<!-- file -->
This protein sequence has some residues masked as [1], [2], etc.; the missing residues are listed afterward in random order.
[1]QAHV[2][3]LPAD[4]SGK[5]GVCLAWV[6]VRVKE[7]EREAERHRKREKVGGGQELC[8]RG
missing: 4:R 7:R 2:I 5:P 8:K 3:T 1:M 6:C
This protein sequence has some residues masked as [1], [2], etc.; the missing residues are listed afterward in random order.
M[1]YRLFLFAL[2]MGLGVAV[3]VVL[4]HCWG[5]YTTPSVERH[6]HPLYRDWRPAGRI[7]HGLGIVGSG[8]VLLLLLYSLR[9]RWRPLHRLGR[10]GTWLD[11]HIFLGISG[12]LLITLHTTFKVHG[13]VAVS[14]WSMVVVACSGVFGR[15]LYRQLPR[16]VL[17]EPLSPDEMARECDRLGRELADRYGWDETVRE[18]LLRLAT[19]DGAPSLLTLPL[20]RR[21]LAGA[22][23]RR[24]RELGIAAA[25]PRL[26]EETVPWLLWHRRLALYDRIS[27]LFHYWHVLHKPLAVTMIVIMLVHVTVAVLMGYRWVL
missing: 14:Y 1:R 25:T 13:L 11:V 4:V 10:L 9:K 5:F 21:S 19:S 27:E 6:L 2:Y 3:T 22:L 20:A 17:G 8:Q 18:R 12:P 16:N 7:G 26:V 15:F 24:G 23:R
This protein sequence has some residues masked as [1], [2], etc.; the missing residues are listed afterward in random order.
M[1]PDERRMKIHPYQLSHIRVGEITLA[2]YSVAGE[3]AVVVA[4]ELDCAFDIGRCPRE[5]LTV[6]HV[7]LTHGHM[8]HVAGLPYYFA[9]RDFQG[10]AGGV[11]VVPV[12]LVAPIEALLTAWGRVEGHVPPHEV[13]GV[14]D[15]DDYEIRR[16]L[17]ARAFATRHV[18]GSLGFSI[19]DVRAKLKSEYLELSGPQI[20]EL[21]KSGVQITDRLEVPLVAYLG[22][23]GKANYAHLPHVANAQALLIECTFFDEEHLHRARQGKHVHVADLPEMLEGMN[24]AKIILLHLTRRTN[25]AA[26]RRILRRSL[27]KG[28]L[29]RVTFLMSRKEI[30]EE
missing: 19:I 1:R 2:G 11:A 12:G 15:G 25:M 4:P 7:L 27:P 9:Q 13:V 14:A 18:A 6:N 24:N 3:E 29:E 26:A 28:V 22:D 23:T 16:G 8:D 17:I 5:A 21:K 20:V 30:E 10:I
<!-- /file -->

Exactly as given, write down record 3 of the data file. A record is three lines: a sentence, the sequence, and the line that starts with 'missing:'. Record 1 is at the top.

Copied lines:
This protein sequence has some residues masked as [1], [2], etc.; the missing residues are listed afterward in random order.
M[1]PDERRMKIHPYQLSHIRVGEITLA[2]YSVAGE[3]AVVVA[4]ELDCAFDIGRCPRE[5]LTV[6]HV[7]LTHGHM[8]HVAGLPYYFA[9]RDFQG[10]AGGV[11]VVPV[12]LVAPIEALLTAWGRVEGHVPPHEV[13]GV[14]D[15]DDYEIRR[16]L[17]ARAFATRHV[18]GSLGFSI[19]DVRAKLKSEYLELSGPQI[20]EL[21]KSGVQITDRLEVPLVAYLG[22][23]GKANYAHLPHVANAQALLIECTFFDEEHLHRARQGKHVHVADLPEMLEGMN[24]AKIILLHLTRRTN[25]AA[26]RRILRRSL[27]KG[28]L[29]RVTFLMSRKEI[30]EE
missing: 19:I 1:R 2:G 11:A 12:G 15:G 25:M 4:P 7:L 27:P 9:Q 13:V 14:A 18:A 6:N 24:N 3:E 29:E 26:A 28:V 22:D 23:T 16:G 8:D 17:I 5:A 21:K 20:V 30:E 10:I